Young people explore the possibility of 5G

By Shepherd Masondo

Although the world is currently battling with the Corona Virus (Covid-19) outbreak, it is hard not to notice another technological wave – 5G, simultaneously shaking almost all parts of the world. South Africa is one of the countries currently pushing for the immediate rollout of this 5G technology. With conflicting news circulating around the need, safety and feasibility of 5G, the Youth Economic Participation (YEP) Sector made it their responsibility to create a platform for Activators and experts to engage on this phenomenon.

On Thursday, Activators convened a webinar on everything concerning the new wave of 5G. The webinar was facilitated by Nathacia Olivier (YEP Sector Coordinator) and Bongekile Filana (4IR Youth Champion & Programmes Officer).  Covering the engagement, as it unfolds, on other social media platforms were Victoria Tau and Mish Malokeng.

The panel of experts featured prominent figures from different organisations such as Dr Albert Lysko (Principal Researcher at CSIR – Gauteng), Mr Dick Sono (Chief Director of Radio Frequency Spectrum from DCDT), Mr. Marnus Van Wyk (from Alpha Wave), and Prof Antoine Bagula (HOD Computer Science Department – University of the Western Cape).

The engagement kicked off with a question directed to Mr. Dick Sono. The question was; What is 5G Radio Spectrum? In response, Mr. Sono stated that ‘’in South Africa the technology spectrum is neutral, it means the technology approach to spectrum ensures efficient utilisation of a spectrum as a resource.’’ He went on to state that ‘’ according to jurisdictions’ allocation bands ranging from 6 – 100 GHz, in particular the 26 GHz, is classified as a spectrum for 5G.’’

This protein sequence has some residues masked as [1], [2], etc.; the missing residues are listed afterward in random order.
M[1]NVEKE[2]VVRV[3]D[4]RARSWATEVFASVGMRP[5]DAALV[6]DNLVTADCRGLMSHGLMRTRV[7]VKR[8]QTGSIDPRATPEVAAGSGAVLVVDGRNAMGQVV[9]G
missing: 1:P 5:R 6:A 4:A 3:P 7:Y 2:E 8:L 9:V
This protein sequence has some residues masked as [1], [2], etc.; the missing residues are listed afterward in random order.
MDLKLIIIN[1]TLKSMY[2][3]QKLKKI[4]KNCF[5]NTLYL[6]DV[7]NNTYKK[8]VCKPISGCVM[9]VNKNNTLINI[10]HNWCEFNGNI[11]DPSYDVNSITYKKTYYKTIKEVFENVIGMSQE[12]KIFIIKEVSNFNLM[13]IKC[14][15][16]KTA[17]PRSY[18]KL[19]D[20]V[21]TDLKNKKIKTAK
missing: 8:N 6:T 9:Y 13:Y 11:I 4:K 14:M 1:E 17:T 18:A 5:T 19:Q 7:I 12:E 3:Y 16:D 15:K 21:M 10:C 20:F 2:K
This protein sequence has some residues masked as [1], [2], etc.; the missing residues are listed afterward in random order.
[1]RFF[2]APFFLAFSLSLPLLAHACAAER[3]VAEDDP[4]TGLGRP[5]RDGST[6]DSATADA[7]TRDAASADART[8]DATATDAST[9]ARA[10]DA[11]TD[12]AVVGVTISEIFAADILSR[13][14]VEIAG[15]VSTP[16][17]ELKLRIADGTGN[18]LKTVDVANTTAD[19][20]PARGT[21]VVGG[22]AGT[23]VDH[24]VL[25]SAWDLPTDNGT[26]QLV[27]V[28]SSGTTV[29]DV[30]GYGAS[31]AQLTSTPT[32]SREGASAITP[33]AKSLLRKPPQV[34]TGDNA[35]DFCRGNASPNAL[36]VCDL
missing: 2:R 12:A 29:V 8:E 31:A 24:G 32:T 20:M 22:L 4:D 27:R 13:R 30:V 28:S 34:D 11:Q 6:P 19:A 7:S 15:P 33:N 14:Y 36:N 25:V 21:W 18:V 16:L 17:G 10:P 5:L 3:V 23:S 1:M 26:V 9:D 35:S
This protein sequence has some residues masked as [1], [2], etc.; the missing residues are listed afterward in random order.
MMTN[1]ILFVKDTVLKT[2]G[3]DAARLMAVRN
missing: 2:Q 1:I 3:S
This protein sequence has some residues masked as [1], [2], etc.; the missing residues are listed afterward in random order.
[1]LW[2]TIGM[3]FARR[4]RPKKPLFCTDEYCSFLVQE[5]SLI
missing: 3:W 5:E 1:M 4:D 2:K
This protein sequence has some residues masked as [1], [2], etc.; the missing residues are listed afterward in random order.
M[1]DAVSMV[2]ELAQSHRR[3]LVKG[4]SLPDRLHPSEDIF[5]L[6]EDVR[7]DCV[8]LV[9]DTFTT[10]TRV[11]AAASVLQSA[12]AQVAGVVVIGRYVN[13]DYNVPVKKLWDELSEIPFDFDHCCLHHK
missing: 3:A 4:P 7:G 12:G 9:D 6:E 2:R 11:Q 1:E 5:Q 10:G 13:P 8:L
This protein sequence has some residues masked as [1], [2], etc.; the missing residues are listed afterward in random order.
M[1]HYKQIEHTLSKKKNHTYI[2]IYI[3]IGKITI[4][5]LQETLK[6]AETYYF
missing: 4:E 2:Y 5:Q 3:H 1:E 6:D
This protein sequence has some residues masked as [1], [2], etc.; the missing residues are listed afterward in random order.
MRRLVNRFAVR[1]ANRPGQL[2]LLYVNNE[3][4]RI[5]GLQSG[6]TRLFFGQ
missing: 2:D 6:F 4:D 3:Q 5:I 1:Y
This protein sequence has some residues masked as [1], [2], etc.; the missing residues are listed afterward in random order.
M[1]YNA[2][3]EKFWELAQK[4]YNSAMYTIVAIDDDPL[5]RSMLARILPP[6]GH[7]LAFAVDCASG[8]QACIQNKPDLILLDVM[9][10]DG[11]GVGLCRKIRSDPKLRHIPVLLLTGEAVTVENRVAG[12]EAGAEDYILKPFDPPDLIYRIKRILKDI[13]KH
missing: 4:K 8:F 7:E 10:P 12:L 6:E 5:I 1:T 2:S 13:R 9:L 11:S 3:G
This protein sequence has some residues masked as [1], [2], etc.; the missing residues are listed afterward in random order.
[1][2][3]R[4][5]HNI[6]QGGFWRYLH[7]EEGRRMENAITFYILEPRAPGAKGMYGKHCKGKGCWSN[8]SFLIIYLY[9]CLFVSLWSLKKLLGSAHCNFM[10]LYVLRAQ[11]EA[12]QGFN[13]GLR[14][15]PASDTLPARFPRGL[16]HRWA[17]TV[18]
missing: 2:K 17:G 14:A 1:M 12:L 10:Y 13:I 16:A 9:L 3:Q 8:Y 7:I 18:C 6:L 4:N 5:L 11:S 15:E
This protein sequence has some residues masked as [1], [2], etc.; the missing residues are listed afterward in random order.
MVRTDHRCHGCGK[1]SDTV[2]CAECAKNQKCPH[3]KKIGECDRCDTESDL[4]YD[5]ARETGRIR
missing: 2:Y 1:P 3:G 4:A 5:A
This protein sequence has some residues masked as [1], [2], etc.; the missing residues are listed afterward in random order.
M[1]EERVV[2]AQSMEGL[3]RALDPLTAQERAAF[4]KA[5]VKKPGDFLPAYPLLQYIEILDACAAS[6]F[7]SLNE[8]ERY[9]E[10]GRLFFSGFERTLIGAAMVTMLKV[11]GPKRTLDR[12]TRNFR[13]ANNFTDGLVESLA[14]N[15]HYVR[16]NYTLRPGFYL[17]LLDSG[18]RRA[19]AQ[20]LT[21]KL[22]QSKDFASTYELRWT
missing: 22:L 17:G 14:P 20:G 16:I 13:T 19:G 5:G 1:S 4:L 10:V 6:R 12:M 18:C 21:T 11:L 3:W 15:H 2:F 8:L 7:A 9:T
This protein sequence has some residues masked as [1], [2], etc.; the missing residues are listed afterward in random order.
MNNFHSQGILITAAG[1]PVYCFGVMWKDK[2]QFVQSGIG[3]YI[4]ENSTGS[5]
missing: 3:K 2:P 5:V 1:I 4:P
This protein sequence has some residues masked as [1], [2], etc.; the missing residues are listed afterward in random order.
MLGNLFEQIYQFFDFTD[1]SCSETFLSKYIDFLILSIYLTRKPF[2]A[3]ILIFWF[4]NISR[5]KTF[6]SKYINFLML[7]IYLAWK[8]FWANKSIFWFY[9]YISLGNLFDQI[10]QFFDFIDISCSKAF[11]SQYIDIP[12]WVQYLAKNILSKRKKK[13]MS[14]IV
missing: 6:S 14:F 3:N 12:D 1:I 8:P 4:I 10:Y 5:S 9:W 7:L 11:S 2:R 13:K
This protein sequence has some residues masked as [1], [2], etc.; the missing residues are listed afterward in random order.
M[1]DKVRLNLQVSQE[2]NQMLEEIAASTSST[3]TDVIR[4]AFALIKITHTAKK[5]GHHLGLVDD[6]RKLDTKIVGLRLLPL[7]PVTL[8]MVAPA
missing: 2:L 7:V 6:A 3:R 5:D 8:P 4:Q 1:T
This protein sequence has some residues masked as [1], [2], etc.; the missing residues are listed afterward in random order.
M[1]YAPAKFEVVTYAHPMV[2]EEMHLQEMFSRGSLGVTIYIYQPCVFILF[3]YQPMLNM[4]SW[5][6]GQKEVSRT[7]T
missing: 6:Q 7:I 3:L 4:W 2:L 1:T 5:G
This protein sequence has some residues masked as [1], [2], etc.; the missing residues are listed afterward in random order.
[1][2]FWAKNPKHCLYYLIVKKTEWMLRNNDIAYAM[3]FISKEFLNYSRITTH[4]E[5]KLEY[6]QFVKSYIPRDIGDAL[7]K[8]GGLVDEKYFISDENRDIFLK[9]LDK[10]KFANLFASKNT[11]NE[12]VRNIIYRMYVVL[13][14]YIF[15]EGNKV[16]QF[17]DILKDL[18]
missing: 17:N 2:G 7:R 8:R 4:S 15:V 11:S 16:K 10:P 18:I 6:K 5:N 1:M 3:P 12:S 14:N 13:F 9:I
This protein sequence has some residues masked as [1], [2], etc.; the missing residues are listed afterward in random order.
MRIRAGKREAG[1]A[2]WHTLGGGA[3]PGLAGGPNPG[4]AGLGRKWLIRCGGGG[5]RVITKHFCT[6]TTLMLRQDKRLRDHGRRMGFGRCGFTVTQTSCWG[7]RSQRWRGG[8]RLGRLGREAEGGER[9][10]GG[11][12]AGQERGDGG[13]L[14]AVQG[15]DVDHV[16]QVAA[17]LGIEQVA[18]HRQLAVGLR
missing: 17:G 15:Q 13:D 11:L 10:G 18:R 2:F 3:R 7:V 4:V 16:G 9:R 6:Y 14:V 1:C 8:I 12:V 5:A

This was followed by a question seeking clarity on the difference between 4G and 5G, to which Mr Sono responded ‘’4G is the first generation mobile system which utilises all IP by default on its core network, 5G is the next generation of the mobile system which is viewed to increase data rates of 4G by more than ten times. It (5G) also comes with a new radio interface and new spectrum utilisation.’’

The third question was on when the government is planning to roll out 5G. In response, Mr. Sono clearly communicated that the rollout is ‘’ dependent on the investment strategies pursued by different operators, some may prioritise 5G and some may delay.’’

The last question directed to Mr Sono was on whether or not evidence exists on the harmful effects of Electro-Magnetic Radiation to humans. On this Mr Sono communicated that ‘’In order to understand this, one has to understand what electromagnetic radiation is…. despite the conflicting messages and statistics that exist, there are 5G watchdogs who have confirmed its safety.’’ He further went on to communicate that ‘’EMF waves can be categorized into two. The first being the Non-Ionizing Radiation (NIR), and the other being the Ionizing Radiation. 5G falls under the NIR category, which emits low energy. Different studies conducted confirmed that the NIR is not dangerous, it can only be dangerous in cases of overexposure – this is if guidelines are not being followed.’’

The guidelines were developed in 1998, by a scientific body called the International Commission on Non-Ionizing Radiation Protection (ICNIRP), based in Germany.

Dr Albert Lysko joined the engagement sharing an informative short presentation communicating some of the reasons why South Africa needs 5G. During his presentation he highlighted that ‘’there is hunger momentum behind it (5G) and it is an excellent technology in many aspects.’’ One of the shared aspects was that the implementation of 5G will keep South Africa on par with the rest of the world.